He was expecting to see Quixxa soon.
Fia turned the submachine gun over on its case, letting the battery packs shine up at him in the fiery light of the New Medina sun. Despite the canvas hanging over the open-top roof of the bus, sweat wept out of Fia's skin and evaporated instantly, filling the air around him with the sharp scent of alcohol. He was seated on the top deck, at the back.
Nobody sat on the top deck in the afternoon.
So nobody saw his bruises. Nobody laid eyes on his bloody, blue and black chin and cheeks.
Nobody saw his easily obtained illegal weapon.
And most of all, no one saw his heart.
Quixxa rolled her neck as she hung upside down from the ceiling, sniffing very lightly to see if the stench of Maiasari body odor had passed yet.
Quixxa exhaled sharply and tilted her head down to bury her nose in her bandana to take a breath. The subway was packed as usual, the threadbare cloth seats completely taken up and bodies packed in like bullets in a clip. There'd been no room for her when she approached the door, but she'd practically kicked her way in despite cursing humans and a Chaets that may have thrown an elbow her way.
This subway took her to her meeting. A meeting she dreaded, in some ways. A meeting the Pink market had forced her into.
She clenched her jaw.
And it was one meeting she wasn't missing it.
Fia glanced up, squinting at the sun's halo through the canvas as the bus made it's second to last stop.
He was getting close.
And he was getting ready.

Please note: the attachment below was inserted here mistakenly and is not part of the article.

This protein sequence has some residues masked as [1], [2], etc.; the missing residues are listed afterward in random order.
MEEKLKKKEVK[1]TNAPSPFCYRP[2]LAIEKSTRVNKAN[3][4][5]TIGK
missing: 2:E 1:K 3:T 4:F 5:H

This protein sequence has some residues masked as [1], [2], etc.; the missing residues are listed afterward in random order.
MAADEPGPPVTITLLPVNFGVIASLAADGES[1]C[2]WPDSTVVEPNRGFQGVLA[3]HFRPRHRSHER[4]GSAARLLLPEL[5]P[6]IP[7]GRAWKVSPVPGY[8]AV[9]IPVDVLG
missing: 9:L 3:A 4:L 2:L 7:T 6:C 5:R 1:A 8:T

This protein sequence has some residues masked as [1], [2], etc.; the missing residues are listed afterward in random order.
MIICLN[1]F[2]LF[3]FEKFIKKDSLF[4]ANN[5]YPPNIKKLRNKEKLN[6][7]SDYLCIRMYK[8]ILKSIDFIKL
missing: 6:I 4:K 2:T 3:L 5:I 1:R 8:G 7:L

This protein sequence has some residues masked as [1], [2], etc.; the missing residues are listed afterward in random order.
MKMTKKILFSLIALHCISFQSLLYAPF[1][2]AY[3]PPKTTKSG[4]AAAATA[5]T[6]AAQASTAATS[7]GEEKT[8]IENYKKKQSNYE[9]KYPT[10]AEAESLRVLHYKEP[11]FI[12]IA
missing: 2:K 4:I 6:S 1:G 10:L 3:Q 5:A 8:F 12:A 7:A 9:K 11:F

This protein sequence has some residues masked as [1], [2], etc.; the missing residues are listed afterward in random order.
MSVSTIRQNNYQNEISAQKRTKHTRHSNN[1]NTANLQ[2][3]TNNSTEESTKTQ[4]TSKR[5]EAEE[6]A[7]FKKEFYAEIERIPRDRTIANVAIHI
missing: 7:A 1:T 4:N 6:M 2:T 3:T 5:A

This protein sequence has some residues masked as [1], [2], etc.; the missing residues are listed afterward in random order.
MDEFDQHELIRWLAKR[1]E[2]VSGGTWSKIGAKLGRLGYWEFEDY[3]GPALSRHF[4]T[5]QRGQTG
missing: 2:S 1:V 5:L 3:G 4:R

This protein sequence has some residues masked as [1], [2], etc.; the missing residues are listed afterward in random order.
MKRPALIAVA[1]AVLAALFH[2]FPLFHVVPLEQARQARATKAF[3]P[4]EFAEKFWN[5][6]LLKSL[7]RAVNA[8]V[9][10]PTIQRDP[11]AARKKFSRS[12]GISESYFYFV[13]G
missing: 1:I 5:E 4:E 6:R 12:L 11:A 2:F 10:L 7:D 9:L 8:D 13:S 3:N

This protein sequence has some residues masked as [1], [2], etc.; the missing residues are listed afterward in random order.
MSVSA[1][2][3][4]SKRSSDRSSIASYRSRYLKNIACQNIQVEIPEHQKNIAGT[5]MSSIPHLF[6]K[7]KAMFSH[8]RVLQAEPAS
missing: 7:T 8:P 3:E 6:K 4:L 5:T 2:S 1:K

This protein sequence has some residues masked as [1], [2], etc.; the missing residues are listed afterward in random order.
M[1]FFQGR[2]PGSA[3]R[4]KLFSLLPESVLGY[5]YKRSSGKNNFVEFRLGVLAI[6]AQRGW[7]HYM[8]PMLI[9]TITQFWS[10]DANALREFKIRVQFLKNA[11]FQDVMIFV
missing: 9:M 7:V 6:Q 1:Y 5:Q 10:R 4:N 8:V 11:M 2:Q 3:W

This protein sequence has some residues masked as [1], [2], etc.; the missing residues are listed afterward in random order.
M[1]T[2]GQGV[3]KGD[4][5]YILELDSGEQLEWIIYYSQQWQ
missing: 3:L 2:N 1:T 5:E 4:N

Adrenaline was already trickling into Fia's bloodstream, the heat slowly fading into an icy blizzard of rage and hate. The entire Socotra system hadn't enough heat to cool his temper. He'd been pushed. Shoved. Cornered and caged into doing something to save his wife. His child. His dream.
And he was going to do it.
Fia slid a clip into the bottom of his weapon, locking the ion-driven power pack into place. He flicked his thumb across the magnetic bolt cover, allowing the weapon to arm and his fingers to tighten around the grip. He set his jaw, lifting the miniature weapon into the air and leveling its sights on a distant object, reminding his muscles what it felt like to aim.
His fingers twitched as brutal chills quivered up his spine. His muscles wanted to remember what it felt like to pull the trigger, too.
Quixxa scrabbled across the ceiling of the subway as the door's warning pings sounded off, telling her not to try sliding past the closing doors.
She did anyway, launching herself out of the bullet train with a powerful kick to the chest of the Chaets who had definitely thrown a second elbow at her on the ceiling.
As he stumbled backwards, Quixxa righted herself and tightened the straps of her backpack, not breaking eye contact with him as she did so. The train started to pull away from the platform with closed doors as he pushed himself off the wall of angry bodies he'd been thrust back onto and gave her the finger.
Quixxa just chuckled, the pads of her feet spread out on the cool cement floor below her final destination. Just a short walk away sat her meeting place.
YOU ARE READING
Coming UndoneScience Fiction
How far would you go for a second chance? Humanity thought that meeting intelligent life would bring peace. They were wrong. Decades after first contact, Mankind is locked in a power struggle, not with our neighbors, but with ourselves. As nuclear w...